So you can imagine, if you're trying to do multicam, or you're trying to edit high-res, like ProRes RAW remotely, that's not going to fit down the pipes we currently have. The other one is latency, as I mentioned. The delay between a sent command and a perceived response. Here's a chart I love to show. Okay, so if we're looking at this map that I have on the screen now, you'll see that we have a data center here in New York City, but I'm actually across country in LA. It's 45 milliseconds, and that's if you have a pristine connection. If you start adding in that free modem you got from Comcast for paying 100 dollars a month, or that Netgear router you got from Best Buy or Fry's on discount, all those add levels of latency.

 

Also, depending on your connection, if you look at the left over here, we see T1, cable, DSL, cell, all of those add levels of latency. So that becomes compounded, right? Any of you that have credit card bills or know about compound interest, right? Same concept. So if you look down at the bottom, you'll see a good level of what latency, what metrics there are. Monitors usually add 40-70 seconds of latency, roughly, depending on what monitor, especially old plasmas. Under 50 milliseconds equals what I call a pleasurable editing experience. That means, when you hit JKL, there's responsiveness. Right?

 

When you have bad latency, you hit J, you wait, and it plays. Is anyone here a grizzled avid editor? Okay, adrenaline? Right, okay, you all know exactly what I talked about, you hit J and you wait. We don't want that. The statistic I love here is people say "Y'know we're going to be outsourced to other countries". Look at that latency right there, right, in the east. 230 milliseconds. And this is publicly available information. I think Verizon keeps a updated list quarterly of how fast your connection is from one continent to another, right, and I'll get into why this can be remedied in the future. So there's three different paradigms of remote editing. And I hope you like my drawings here, it's a little bit better than stick figures. We have cloud editing, which is actually editing in a browser, the proxies actually sit up in your cloud du jour or your data center, but it's outside the four walls of your facility.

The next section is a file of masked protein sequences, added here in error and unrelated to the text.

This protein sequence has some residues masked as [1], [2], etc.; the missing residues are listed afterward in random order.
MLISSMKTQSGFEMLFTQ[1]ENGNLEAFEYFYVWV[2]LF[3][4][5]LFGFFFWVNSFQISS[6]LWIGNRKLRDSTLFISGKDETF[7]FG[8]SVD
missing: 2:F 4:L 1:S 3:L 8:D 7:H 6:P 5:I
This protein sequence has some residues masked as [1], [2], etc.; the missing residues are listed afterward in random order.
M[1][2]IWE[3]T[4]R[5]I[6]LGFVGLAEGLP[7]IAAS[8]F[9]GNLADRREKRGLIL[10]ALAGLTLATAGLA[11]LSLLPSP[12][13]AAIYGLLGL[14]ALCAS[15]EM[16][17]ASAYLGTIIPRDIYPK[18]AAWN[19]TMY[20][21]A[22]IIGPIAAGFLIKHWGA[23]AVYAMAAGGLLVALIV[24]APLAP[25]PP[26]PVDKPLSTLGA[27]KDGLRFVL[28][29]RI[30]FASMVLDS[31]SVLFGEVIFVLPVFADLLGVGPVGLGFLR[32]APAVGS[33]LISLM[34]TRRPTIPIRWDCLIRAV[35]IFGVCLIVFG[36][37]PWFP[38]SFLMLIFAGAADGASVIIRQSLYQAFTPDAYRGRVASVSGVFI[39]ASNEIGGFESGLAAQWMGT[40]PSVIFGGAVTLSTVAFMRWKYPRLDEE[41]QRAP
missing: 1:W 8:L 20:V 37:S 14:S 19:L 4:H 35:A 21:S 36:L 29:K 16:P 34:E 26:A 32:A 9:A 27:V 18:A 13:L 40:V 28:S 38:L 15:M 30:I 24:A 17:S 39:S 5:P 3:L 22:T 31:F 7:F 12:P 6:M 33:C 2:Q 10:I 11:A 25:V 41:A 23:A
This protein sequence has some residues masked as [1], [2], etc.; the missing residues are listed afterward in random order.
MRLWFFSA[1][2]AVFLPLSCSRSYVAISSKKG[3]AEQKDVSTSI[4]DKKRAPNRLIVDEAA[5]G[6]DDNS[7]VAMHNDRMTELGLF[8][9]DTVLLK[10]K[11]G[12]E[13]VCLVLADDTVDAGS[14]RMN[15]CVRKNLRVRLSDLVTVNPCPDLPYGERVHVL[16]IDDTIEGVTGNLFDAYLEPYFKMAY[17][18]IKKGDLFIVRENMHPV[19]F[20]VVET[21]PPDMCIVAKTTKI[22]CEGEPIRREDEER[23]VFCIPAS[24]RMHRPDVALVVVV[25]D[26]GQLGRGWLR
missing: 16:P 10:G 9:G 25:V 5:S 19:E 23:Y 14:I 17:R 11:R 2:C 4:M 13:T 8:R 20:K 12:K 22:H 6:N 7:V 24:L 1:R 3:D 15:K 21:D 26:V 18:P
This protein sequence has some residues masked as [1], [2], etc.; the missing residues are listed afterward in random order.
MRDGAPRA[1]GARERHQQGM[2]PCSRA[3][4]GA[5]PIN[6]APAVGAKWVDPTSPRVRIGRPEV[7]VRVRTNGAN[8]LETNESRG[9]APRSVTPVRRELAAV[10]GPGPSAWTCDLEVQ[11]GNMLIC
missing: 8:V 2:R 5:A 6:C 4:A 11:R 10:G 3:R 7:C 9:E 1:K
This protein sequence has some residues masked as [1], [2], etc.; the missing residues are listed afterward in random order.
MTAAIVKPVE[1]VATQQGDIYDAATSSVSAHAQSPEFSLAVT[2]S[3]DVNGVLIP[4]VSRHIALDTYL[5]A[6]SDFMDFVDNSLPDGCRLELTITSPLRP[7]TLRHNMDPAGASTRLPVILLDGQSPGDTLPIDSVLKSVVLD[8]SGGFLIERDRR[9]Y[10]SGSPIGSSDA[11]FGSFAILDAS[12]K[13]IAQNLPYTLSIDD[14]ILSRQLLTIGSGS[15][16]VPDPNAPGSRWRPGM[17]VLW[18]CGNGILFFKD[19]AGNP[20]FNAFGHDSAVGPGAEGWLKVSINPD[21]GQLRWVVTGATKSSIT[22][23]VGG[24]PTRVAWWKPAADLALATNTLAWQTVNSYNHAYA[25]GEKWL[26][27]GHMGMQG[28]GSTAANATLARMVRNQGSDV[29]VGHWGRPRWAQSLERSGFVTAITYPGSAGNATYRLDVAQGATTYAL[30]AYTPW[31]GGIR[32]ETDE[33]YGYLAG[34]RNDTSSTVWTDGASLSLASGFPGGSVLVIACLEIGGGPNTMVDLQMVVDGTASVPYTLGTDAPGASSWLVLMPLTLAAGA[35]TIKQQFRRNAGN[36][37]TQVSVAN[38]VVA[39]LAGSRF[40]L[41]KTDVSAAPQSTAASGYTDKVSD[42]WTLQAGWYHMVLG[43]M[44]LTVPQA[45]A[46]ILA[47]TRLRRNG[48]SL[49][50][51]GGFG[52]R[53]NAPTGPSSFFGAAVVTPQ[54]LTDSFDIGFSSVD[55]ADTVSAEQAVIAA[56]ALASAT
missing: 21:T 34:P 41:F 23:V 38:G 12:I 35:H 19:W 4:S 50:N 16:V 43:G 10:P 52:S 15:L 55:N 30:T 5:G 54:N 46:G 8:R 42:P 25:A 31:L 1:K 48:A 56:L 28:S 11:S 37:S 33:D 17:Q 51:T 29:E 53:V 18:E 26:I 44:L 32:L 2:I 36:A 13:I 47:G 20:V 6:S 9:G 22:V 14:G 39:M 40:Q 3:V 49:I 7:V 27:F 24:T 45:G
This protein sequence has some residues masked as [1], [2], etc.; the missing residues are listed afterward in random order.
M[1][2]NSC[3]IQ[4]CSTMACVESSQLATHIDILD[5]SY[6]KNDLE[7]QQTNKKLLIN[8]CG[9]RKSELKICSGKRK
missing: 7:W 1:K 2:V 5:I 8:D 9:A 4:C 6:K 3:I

Then we have our second paradigm, which we're actually have high-res sitting at your home base, at your mothership. You're streaming a proxy up to the cloud and then editing on your edit system at home, or at Starbucks, but the media is actually going through the cloud. And then the third one is something called PC-over-IP which I love, because it's acronyms and I sound smarter.

 

So, the first one is cloud editing. And all of you know the Golden Rule, right? So you'll see all my drawings have the Golden Rule on there, so you know which one's good, fast, and what's cheap, right? Just to help demystify things a little bit. So cloud-based editing. As I said, I'm defining it as proxy-based, either sitting in your data center or third-party data center. The tools are your browser, so you're editing in your browser.

 

There's two main solutions out there. One of them is ForScene; has anyone heard of ForScene? By the company called Forbidden, all right, pretty cool, the Olympics have used it, it's great for Preditors. And then there's Avid Media Central. So the pros of editing in a browser. It's commodity hardware, right? Because all you're using is the resources that the browser is using, and usually it's in Java. It's the same interface, right, so no matter where you go, it looks exactly the same. It can be really inexpensive, you're usually paying per month for access. It's perfect for Preditors who are doing stringouts. Right, everyone knows what a Preditor is? And I'm not talking Chris Hansen, I mean, like producer, editor, okay.

 

There are fueled workflows. Because it's a browser, you can upload media through your browser, right? So you can work remotely and upload media from your shoot. It also, if you talked about Forscene, interops with several NLEs. So you can actually export an XML and AAF and EDL, those of you who love your CMX-3600s, you can still do that, right? The cons are it's a limited toolset, right? All of you who are editors have spent tens of thousands of hours editing in your tool du jour. So how much would it suck to say, "Now do your job with a limited toolset with a tool "you haven't spent ten thousand hours on", right? That's a rub, no one really wants that. It's an unfamiliar interface, it's not the Avid, it's not the Final Cut 10, it's not the Premier that you're used to. And you still have to do an offline/online workflow, which is going to be around for a while, folks.